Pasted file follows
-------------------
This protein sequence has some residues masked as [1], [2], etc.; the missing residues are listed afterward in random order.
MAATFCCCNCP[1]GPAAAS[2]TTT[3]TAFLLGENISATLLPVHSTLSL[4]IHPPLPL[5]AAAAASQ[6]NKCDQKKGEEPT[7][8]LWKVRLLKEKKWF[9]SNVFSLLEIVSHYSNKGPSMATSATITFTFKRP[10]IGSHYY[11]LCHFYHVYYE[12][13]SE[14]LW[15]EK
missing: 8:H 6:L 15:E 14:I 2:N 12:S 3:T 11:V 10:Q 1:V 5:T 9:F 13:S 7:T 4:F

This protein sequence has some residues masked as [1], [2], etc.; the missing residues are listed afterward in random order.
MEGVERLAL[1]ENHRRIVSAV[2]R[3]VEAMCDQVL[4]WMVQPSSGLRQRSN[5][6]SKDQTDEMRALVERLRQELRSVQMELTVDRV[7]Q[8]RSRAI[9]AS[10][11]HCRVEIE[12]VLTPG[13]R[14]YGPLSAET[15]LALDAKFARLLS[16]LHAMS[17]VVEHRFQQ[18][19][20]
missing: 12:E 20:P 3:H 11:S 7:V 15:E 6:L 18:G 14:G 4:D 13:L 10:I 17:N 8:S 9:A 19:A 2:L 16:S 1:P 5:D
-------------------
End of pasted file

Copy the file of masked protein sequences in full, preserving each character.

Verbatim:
This protein sequence has some residues masked as [1], [2], etc.; the missing residues are listed afterward in random order.
MAATFCCCNCP[1]GPAAAS[2]TTT[3]TAFLLGENISATLLPVHSTLSL[4]IHPPLPL[5]AAAAASQ[6]NKCDQKKGEEPT[7][8]LWKVRLLKEKKWF[9]SNVFSLLEIVSHYSNKGPSMATSATITFTFKRP[10]IGSHYY[11]LCHFYHVYYE[12][13]SE[14]LW[15]EK
missing: 8:H 6:L 15:E 14:I 2:N 12:S 3:T 11:V 10:Q 1:V 5:T 9:F 13:S 7:T 4:F

This protein sequence has some residues masked as [1], [2], etc.; the missing residues are listed afterward in random order.
MEGVERLAL[1]ENHRRIVSAV[2]R[3]VEAMCDQVL[4]WMVQPSSGLRQRSN[5][6]SKDQTDEMRALVERLRQELRSVQMELTVDRV[7]Q[8]RSRAI[9]AS[10][11]HCRVEIE[12]VLTPG[13]R[14]YGPLSAET[15]LALDAKFARLLS[16]LHAMS[17]VVEHRFQQ[18][19][20]
missing: 12:E 20:P 3:H 11:S 7:V 15:E 6:L 18:G 14:G 4:D 13:L 10:I 17:N 8:S 9:A 19:A 2:L 16:S 1:P 5:D